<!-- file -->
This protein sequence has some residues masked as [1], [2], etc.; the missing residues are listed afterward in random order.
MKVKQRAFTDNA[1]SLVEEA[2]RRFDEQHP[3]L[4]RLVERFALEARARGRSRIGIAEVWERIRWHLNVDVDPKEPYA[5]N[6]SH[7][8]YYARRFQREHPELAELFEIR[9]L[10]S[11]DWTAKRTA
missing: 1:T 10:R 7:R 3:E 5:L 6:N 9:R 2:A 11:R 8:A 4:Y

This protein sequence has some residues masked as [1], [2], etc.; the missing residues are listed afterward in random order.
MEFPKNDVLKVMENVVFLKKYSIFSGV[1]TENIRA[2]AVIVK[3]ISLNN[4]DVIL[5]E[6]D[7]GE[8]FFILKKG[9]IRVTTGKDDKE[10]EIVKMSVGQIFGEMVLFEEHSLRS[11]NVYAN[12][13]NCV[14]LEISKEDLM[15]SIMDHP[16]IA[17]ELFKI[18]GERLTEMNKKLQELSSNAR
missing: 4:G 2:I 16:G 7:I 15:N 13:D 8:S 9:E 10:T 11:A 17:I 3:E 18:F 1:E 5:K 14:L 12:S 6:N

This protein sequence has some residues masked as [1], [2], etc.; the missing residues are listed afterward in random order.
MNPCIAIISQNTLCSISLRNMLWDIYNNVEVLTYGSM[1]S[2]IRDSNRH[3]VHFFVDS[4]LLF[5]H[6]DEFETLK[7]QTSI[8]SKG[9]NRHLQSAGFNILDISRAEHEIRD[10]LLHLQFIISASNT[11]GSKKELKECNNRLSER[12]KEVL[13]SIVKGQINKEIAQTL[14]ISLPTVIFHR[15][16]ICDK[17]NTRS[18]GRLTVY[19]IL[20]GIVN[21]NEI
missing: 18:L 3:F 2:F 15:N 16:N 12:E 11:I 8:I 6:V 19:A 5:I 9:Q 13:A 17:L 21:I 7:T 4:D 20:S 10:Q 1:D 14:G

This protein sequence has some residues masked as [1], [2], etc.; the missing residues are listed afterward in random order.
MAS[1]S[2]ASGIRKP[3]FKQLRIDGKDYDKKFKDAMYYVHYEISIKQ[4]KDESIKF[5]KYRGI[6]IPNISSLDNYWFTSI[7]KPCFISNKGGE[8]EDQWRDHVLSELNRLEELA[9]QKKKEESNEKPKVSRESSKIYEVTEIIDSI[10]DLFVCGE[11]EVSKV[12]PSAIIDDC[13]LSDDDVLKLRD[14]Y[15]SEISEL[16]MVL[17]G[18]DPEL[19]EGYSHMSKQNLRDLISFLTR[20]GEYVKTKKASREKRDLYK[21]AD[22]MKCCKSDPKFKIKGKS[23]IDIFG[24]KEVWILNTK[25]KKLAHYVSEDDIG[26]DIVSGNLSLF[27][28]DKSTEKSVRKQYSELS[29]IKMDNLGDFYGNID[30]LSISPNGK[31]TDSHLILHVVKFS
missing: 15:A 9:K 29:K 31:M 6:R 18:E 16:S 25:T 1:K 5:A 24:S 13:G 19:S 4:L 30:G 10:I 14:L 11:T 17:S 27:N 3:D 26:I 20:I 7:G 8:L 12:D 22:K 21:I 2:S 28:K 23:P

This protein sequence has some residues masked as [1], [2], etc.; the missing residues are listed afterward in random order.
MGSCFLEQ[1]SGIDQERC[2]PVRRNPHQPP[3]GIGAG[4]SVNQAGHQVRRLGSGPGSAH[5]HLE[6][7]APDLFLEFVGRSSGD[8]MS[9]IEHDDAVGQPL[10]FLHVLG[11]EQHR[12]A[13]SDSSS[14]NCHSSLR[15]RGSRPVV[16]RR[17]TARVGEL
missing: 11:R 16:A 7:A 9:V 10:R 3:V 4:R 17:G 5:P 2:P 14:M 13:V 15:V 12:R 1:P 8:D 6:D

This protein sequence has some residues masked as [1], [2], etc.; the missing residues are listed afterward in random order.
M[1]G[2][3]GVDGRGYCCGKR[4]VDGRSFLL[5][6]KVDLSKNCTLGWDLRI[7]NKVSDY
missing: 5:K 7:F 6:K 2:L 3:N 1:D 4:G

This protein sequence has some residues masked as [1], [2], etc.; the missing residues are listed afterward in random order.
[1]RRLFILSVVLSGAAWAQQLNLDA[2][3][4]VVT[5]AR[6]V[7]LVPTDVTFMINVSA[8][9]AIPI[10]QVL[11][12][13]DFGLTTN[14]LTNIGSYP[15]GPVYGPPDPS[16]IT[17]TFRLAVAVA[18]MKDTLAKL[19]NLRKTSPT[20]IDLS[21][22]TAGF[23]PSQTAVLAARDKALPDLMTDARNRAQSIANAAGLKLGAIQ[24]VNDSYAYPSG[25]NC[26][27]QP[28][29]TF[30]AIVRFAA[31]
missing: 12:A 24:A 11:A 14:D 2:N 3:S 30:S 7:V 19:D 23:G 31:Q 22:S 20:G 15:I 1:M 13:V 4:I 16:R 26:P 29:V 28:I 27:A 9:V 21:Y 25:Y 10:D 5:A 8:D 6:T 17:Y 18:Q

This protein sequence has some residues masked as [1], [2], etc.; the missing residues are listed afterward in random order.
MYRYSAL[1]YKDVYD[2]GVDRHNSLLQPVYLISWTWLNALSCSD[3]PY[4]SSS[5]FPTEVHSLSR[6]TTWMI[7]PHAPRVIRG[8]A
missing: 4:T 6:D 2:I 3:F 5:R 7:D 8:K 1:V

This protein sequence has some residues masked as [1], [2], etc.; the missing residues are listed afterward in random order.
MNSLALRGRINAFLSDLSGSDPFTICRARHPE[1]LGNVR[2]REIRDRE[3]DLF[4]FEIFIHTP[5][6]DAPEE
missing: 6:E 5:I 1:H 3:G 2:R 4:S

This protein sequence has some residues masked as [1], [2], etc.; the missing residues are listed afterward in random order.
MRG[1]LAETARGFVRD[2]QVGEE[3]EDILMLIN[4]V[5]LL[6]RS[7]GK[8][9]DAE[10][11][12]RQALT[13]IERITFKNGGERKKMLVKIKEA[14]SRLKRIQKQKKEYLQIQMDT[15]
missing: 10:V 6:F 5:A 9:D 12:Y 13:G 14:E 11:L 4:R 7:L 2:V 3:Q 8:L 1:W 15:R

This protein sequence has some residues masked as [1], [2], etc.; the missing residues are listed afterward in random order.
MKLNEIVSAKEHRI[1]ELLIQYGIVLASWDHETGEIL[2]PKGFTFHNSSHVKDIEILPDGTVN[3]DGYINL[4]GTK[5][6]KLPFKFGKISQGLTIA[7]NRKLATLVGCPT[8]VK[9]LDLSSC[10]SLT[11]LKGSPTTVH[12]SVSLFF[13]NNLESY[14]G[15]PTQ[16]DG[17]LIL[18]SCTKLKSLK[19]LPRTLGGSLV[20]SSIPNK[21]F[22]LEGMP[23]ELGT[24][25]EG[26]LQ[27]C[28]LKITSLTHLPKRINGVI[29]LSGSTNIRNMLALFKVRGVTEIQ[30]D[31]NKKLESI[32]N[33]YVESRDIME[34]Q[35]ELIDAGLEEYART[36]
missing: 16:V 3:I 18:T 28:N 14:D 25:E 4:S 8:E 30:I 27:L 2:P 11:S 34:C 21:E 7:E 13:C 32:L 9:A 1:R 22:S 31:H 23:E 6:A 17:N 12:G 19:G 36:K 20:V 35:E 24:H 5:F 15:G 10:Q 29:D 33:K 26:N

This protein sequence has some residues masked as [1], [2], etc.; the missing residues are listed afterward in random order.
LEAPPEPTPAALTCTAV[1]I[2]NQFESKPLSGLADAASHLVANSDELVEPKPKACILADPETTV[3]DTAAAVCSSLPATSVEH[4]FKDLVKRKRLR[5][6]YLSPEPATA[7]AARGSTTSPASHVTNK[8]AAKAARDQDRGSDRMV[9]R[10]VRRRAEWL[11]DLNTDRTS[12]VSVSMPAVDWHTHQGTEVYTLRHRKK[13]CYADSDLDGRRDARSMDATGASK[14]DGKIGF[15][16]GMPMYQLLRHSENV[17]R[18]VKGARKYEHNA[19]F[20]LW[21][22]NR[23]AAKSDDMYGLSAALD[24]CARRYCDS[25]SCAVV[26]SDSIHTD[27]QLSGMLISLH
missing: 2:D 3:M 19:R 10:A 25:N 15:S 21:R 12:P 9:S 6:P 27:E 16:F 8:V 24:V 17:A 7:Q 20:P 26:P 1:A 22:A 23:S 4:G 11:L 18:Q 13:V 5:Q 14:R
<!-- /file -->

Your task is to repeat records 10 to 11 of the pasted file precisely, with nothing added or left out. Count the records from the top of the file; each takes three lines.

This protein sequence has some residues masked as [1], [2], etc.; the missing residues are listed afterward in random order.
MRG[1]LAETARGFVRD[2]QVGEE[3]EDILMLIN[4]V[5]LL[6]RS[7]GK[8][9]DAE[10][11][12]RQALT[13]IERITFKNGGERKKMLVKIKEA[14]SRLKRIQKQKKEYLQIQMDT[15]
missing: 10:V 6:F 5:A 9:D 12:Y 13:G 14:E 11:L 4:R 7:L 2:V 3:Q 8:L 1:W 15:R

This protein sequence has some residues masked as [1], [2], etc.; the missing residues are listed afterward in random order.
MKLNEIVSAKEHRI[1]ELLIQYGIVLASWDHETGEIL[2]PKGFTFHNSSHVKDIEILPDGTVN[3]DGYINL[4]GTK[5][6]KLPFKFGKISQGLTIA[7]NRKLATLVGCPT[8]VK[9]LDLSSC[10]SLT[11]LKGSPTTVH[12]SVSLFF[13]NNLESY[14]G[15]PTQ[16]DG[17]LIL[18]SCTKLKSLK[19]LPRTLGGSLV[20]SSIPNK[21]F[22]LEGMP[23]ELGT[24][25]EG[26]LQ[27]C[28]LKITSLTHLPKRINGVI[29]LSGSTNIRNMLALFKVRGVTEIQ[30]D[31]NKKLESI[32]N[33]YVESRDIME[34]Q[35]ELIDAGLEEYART[36]
missing: 16:V 3:I 18:T 28:N 14:D 25:E 4:S 8:E 30:I 27:L 2:P 11:S 34:C 21:E 7:E 13:C 32:L 9:A 1:R 22:S 31:H 23:E 6:A 17:N 12:G 19:G 36:K 20:V 35:E 24:H 5:F 15:G 10:Q 29:D 33:K 26:N